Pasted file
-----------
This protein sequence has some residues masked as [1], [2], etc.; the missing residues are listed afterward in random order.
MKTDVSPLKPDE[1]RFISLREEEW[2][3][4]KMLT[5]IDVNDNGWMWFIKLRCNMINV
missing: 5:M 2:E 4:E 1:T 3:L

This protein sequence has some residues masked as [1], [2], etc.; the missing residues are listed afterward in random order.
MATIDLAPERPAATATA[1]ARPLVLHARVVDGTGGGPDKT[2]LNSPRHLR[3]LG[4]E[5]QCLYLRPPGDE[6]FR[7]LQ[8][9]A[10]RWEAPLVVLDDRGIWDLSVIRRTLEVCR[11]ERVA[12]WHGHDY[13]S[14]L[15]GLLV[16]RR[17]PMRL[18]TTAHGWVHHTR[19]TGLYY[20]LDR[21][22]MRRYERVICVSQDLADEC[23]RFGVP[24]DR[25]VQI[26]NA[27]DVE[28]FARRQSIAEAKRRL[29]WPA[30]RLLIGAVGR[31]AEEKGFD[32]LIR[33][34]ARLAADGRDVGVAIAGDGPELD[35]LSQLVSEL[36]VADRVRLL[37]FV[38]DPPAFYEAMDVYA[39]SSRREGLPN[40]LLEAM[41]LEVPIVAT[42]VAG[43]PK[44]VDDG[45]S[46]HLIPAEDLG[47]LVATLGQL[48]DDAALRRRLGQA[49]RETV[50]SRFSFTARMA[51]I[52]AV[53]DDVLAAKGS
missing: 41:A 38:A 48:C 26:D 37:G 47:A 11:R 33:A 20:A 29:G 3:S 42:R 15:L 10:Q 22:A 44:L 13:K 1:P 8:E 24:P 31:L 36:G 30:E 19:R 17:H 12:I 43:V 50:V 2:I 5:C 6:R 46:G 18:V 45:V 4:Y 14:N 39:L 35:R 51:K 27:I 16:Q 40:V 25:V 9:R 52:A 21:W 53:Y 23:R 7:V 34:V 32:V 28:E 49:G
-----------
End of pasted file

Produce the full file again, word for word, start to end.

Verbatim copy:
This protein sequence has some residues masked as [1], [2], etc.; the missing residues are listed afterward in random order.
MKTDVSPLKPDE[1]RFISLREEEW[2][3][4]KMLT[5]IDVNDNGWMWFIKLRCNMINV
missing: 5:M 2:E 4:E 1:T 3:L

This protein sequence has some residues masked as [1], [2], etc.; the missing residues are listed afterward in random order.
MATIDLAPERPAATATA[1]ARPLVLHARVVDGTGGGPDKT[2]LNSPRHLR[3]LG[4]E[5]QCLYLRPPGDE[6]FR[7]LQ[8][9]A[10]RWEAPLVVLDDRGIWDLSVIRRTLEVCR[11]ERVA[12]WHGHDY[13]S[14]L[15]GLLV[16]RR[17]PMRL[18]TTAHGWVHHTR[19]TGLYY[20]LDR[21][22]MRRYERVICVSQDLADEC[23]RFGVP[24]DR[25]VQI[26]NA[27]DVE[28]FARRQSIAEAKRRL[29]WPA[30]RLLIGAVGR[31]AEEKGFD[32]LIR[33][34]ARLAADGRDVGVAIAGDGPELD[35]LSQLVSEL[36]VADRVRLL[37]FV[38]DPPAFYEAMDVYA[39]SSRREGLPN[40]LLEAM[41]LEVPIVAT[42]VAG[43]PK[44]VDDG[45]S[46]HLIPAEDLG[47]LVATLGQL[48]DDAALRRRLGQA[49]RETV[50]SRFSFTARMA[51]I[52]AV[53]DDVLAAKGS
missing: 41:A 38:A 48:C 26:D 37:G 47:A 11:R 33:A 20:A 29:G 3:S 42:R 15:L 10:Q 22:A 44:L 13:K 1:P 8:E 24:P 31:L 36:G 30:E 19:R 17:H 12:I 43:V 50:V 2:I 5:C 6:R 46:G 18:V 45:V 4:Y 14:N 39:L 35:R 51:K 27:I 16:Q 40:V 25:V 9:R 52:A 21:W 53:Y 23:R 7:V 34:V 32:V 28:E 49:G